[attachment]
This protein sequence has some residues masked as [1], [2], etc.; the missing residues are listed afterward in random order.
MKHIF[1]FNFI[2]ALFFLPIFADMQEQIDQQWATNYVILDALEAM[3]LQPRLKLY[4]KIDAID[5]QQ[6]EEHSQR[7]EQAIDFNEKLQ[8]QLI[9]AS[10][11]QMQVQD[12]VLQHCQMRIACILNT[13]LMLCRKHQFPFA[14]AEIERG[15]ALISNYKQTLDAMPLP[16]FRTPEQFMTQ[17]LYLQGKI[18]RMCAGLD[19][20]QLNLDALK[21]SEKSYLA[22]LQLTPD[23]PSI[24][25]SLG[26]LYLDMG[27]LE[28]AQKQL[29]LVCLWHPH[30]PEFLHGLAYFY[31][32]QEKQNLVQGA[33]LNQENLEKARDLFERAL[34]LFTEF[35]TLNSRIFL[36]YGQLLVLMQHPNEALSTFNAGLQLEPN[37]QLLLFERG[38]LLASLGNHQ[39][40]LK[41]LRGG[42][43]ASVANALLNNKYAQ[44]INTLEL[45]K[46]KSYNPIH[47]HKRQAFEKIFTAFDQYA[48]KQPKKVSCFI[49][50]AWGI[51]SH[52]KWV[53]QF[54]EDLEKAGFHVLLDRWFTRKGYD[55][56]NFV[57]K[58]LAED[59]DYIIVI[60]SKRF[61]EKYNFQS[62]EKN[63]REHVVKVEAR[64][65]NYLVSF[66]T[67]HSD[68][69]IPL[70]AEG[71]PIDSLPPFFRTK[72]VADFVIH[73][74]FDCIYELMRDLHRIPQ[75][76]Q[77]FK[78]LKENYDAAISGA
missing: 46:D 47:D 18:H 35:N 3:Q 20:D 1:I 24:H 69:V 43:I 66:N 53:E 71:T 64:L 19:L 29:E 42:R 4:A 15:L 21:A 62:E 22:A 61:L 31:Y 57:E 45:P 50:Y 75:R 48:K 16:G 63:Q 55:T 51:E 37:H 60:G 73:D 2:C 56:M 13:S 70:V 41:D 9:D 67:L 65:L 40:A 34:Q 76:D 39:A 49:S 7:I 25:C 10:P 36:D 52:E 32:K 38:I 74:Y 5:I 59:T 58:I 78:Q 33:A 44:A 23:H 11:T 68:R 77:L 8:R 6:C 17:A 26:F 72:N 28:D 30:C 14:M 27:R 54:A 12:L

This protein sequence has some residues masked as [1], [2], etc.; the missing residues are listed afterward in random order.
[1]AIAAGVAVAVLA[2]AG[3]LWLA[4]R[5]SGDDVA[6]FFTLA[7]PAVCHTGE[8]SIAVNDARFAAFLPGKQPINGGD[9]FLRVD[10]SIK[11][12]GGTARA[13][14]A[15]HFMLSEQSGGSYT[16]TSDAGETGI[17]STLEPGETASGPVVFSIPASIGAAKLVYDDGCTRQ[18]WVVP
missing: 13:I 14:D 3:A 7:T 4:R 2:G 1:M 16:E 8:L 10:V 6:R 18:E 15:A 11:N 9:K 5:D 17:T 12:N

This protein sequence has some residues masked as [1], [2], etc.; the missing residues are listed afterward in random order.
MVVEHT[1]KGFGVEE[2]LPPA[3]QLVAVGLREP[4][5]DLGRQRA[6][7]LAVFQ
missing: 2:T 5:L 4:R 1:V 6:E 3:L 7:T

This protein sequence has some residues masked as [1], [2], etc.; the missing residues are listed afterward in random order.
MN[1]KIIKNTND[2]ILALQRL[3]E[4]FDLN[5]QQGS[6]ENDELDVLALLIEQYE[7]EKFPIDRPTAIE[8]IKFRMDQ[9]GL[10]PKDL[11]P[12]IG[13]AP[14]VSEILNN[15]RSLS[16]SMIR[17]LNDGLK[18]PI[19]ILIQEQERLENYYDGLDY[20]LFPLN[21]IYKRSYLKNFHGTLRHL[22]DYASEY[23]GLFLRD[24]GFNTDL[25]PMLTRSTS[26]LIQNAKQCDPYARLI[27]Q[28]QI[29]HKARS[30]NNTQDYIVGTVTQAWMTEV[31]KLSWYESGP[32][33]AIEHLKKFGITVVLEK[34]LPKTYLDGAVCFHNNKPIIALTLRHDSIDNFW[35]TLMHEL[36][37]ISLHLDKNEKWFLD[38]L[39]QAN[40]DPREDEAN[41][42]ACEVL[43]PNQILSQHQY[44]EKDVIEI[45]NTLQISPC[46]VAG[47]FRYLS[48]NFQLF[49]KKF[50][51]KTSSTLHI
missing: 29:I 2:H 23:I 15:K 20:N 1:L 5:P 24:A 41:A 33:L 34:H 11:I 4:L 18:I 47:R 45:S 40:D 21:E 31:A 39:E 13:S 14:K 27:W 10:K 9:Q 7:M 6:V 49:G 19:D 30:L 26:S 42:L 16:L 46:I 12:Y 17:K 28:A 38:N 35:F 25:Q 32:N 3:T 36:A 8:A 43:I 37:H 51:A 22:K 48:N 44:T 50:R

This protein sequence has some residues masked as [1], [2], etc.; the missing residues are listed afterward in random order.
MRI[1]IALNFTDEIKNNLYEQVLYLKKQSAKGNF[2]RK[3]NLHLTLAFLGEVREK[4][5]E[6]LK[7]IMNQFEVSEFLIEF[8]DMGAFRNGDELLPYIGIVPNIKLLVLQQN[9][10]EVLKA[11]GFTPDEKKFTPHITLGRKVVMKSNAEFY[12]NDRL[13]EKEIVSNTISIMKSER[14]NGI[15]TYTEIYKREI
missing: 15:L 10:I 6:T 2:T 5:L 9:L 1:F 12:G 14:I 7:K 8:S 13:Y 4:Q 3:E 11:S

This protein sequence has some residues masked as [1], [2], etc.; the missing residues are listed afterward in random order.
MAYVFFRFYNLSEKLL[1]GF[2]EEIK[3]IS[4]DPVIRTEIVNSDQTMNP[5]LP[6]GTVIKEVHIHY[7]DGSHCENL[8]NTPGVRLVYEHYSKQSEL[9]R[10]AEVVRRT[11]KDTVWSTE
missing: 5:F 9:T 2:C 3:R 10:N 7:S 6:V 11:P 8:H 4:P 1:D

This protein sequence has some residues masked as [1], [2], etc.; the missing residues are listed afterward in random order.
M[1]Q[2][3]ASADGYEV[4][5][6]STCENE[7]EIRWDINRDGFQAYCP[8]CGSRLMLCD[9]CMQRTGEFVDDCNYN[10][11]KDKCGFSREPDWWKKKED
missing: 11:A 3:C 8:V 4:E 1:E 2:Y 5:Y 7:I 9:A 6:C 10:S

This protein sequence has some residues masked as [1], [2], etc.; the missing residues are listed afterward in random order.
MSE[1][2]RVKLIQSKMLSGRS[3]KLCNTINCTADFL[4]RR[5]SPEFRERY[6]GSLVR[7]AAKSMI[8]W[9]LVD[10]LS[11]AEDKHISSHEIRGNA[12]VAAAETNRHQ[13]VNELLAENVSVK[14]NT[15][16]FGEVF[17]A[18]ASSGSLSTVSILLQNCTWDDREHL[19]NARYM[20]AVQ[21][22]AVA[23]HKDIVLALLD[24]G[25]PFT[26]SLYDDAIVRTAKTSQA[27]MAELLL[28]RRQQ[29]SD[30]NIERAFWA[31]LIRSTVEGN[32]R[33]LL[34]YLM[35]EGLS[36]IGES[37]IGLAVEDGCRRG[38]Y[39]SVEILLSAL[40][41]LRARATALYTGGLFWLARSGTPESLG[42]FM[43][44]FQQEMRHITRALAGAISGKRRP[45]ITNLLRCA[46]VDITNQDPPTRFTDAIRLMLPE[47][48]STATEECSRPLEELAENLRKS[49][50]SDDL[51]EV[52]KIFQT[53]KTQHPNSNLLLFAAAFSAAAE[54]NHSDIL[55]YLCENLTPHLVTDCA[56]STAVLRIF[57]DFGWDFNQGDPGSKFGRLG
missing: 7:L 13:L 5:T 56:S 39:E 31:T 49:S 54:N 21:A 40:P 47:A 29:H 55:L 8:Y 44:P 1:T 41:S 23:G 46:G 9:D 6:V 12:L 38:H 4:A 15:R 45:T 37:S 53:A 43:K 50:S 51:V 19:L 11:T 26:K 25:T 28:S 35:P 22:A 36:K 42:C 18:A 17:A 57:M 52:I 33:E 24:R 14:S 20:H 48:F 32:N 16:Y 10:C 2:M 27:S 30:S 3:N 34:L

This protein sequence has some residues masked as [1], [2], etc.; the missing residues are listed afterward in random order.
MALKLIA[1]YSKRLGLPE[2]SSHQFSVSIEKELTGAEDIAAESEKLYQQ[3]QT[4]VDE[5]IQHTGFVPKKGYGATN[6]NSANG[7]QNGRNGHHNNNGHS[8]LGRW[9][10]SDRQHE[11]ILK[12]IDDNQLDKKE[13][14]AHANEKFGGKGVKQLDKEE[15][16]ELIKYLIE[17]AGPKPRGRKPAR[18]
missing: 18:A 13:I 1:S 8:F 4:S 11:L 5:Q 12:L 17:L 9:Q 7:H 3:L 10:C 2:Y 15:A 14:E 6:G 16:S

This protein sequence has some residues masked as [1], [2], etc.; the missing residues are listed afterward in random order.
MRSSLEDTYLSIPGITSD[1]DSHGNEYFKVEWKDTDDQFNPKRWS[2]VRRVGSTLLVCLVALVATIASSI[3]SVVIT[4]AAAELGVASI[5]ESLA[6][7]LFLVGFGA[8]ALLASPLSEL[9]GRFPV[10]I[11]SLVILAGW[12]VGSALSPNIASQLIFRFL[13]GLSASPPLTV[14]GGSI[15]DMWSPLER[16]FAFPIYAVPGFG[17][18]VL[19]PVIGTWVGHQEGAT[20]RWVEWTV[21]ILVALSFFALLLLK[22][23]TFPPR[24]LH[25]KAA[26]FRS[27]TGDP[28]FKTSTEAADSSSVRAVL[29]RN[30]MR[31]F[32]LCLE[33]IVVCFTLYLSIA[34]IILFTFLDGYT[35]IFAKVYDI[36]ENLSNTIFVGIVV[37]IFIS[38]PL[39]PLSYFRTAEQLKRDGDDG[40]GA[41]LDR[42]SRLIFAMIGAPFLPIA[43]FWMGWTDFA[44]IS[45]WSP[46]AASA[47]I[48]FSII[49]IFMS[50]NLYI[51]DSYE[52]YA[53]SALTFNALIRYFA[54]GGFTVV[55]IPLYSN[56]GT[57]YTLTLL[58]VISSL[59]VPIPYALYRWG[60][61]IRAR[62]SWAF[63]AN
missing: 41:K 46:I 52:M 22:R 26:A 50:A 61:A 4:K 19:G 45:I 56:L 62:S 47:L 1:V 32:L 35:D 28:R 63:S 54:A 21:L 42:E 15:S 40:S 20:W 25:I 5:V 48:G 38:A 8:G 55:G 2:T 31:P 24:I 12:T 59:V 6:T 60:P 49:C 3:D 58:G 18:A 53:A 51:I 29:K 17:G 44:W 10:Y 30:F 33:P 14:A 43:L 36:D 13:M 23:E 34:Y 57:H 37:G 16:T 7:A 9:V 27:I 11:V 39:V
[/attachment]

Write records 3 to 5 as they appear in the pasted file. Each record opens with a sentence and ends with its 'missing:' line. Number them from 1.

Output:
This protein sequence has some residues masked as [1], [2], etc.; the missing residues are listed afterward in random order.
MVVEHT[1]KGFGVEE[2]LPPA[3]QLVAVGLREP[4][5]DLGRQRA[6][7]LAVFQ
missing: 2:T 5:L 4:R 1:V 6:E 3:L 7:T

This protein sequence has some residues masked as [1], [2], etc.; the missing residues are listed afterward in random order.
MN[1]KIIKNTND[2]ILALQRL[3]E[4]FDLN[5]QQGS[6]ENDELDVLALLIEQYE[7]EKFPIDRPTAIE[8]IKFRMDQ[9]GL[10]PKDL[11]P[12]IG[13]AP[14]VSEILNN[15]RSLS[16]SMIR[17]LNDGLK[18]PI[19]ILIQEQERLENYYDGLDY[20]LFPLN[21]IYKRSYLKNFHGTLRHL[22]DYASEY[23]GLFLRD[24]GFNTDL[25]PMLTRSTS[26]LIQNAKQCDPYARLI[27]Q[28]QI[29]HKARS[30]NNTQDYIVGTVTQAWMTEV[31]KLSWYESGP[32][33]AIEHLKKFGITVVLEK[34]LPKTYLDGAVCFHNNKPIIALTLRHDSIDNFW[35]TLMHEL[36][37]ISLHLDKNEKWFLD[38]L[39]QAN[40]DPREDEAN[41][42]ACEVL[43]PNQILSQHQY[44]EKDVIEI[45]NTLQISPC[46]VAG[47]FRYLS[48]NFQLF[49]KKF[50][51]KTSSTLHI
missing: 29:I 2:H 23:I 15:K 20:N 1:L 5:P 24:A 41:A 33:L 34:H 11:I 4:L 18:I 47:R 45:S 40:D 21:E 31:A 39:E 13:S 14:K 27:W 10:K 9:Q 7:M 6:V 49:G 19:D 30:L 26:S 42:L 16:L 46:I 12:Y 17:K 28:A 38:N 35:F 25:Q 32:N 3:T 36:A 8:A 43:I 37:H 51:A 22:K 48:N 44:T 50:R

This protein sequence has some residues masked as [1], [2], etc.; the missing residues are listed afterward in random order.
MRI[1]IALNFTDEIKNNLYEQVLYLKKQSAKGNF[2]RK[3]NLHLTLAFLGEVREK[4][5]E[6]LK[7]IMNQFEVSEFLIEF[8]DMGAFRNGDELLPYIGIVPNIKLLVLQQN[9][10]EVLKA[11]GFTPDEKKFTPHITLGRKVVMKSNAEFY[12]NDRL[13]EKEIVSNTISIMKSER[14]NGI[15]TYTEIYKREI
missing: 15:L 10:I 6:T 2:T 5:L 9:L 1:F 12:G 14:I 7:K 8:S 13:Y 4:Q 3:E 11:S